The Quantitative Criticism Lab (QCL) was formed in 2014 as a collaboration between humanists, computer scientists and computational biologists. The project’s unique combination of expertise informs its innovative approach to the computational analysis of Latin literature. And I’m not just saying that as a research assistant for the project!

The lab is led by Pramit Chaudhuri, an Associate Professor of Classics at the University of Texas at Austin, and Joseph Dexter, a computational biologist and Neukom Fellow at Dartmouth. They recruited me before I knew what digital humanities was, though I was certain that I wanted to do something more with my Classics undergraduate degree other than teaching fifth graders “Heads, Shoulders, Knees and Toes” in Latin (“Caput, umeri, genua and pedes”, if you were wondering). 

This digital Classics project uses machine learning, natural language processing and systems biology to study Latin literature and its influence. QCL uses a computational approach to explore the traditional study of “philology”, or the development and history of language in text. The lab’s first development was its tool, Fīlum (Latin for the thread of a web), an apt name given the tool’s purpose to reveal relationships amongst Latin texts by identifying intertextual references in Latin literature. 

For an example of intertextuality, in the epic poem the Aeneid, Vergil uses the phrase “immane nefas”, meaning “huge wrongdoing” to refer to the unspeakable horrors of the underworld. Years later, the author Lucan, in his epic, the Pharsalia, references and adapts that phrase to “commune nefas”, or “collective wrongdoing”, to blame an entire community for the horrors of civil war. Fīlum aids scholars in discovering, tracking, and discussing such connections. 

So, what makes Fīlum better than a ctrl+f approach? In the example above, a scholar would have to search many texts to even possibly discover Lucan’s reference; with Fīlum, they can search many texts simultaneously. Furthermore, Fīlum can even detect phrasing similar to the search query. 

QCL’s computational approach tabulates similarity, using the concept of “edit distance”, or the number of character changes through additions, deletions or substitutions in two words or phrases. For example, the edit distance of “kitten” and “sitting” has an edit distance of 3. You substitute “k” with “s”, “e” with “i”, and add a “g” – three changes in total.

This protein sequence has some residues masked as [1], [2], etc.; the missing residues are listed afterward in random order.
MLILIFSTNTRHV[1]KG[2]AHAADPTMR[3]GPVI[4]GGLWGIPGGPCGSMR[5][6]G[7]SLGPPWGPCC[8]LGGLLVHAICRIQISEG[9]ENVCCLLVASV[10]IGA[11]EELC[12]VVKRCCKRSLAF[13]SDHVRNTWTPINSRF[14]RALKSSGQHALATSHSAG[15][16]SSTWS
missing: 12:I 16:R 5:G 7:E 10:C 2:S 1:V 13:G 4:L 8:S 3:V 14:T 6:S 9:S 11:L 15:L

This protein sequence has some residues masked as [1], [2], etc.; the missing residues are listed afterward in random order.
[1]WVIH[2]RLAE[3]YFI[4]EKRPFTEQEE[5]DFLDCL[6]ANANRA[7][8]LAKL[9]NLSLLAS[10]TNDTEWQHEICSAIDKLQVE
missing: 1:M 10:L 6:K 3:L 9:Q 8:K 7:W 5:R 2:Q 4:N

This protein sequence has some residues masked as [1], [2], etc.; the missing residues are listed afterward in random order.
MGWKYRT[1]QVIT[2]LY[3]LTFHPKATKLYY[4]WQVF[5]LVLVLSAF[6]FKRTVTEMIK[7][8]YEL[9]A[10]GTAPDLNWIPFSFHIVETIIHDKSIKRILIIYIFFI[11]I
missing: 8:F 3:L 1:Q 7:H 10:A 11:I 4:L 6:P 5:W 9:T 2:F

What if you have a feeling the phrase you want to use in Fīlum, might be in a different word order? With “Order-Free” searching, the tool searches for any arrangement of the words in a phrase. This is an especially valuable feature since Latin often refuses to follow a regulated pattern of word order.

With its search phrase, edit distance and order free option, Fīlum searches through a selected text or a user-selected corpora of Latin literature from the site. With a free account, users can create a search corpus from a library of texts or upload their own. 

The output cleanly displays results distinguished by each text’s author, work, and highlights the relevant words in each result. For added context, when selected, each result displays the previous and following lines from the text for context.

I have enjoyed both working on Fīlum and using the tool for my research. As QCL continues to improve the tool, I hope other classicists will appreciate not only its value but the interdisciplinary method that built it. 

If you are interested in the project and its study, please stay tuned to information about an upcoming QCL sponsored conference in April, here on the UT Austin Campus:

Digital Humanities Beyond Modern English: Computational Analysis of Premodern and Non-Western Literature https://qcrit.github.io/DHBME/

For further reading on topics like digital classics and text analysis, please see below:

Digital classics outside the echo-chamber teaching, knowledge exchange & public engagement / edited by Gabriel Bodard and Matteo Romanello.

Text Analysis with R for Students of Literature by Matthew L. Jockers.

Critics, compilers, and commentators : an introduction to Roman philology, 200 BCE-800 CE / James E. G. Zetzel.

Philology : the forgotten origins of the modern humanities / James Turner.

UT Library Libguide on Text Analysis by European Studies Librarian, Ian Goodale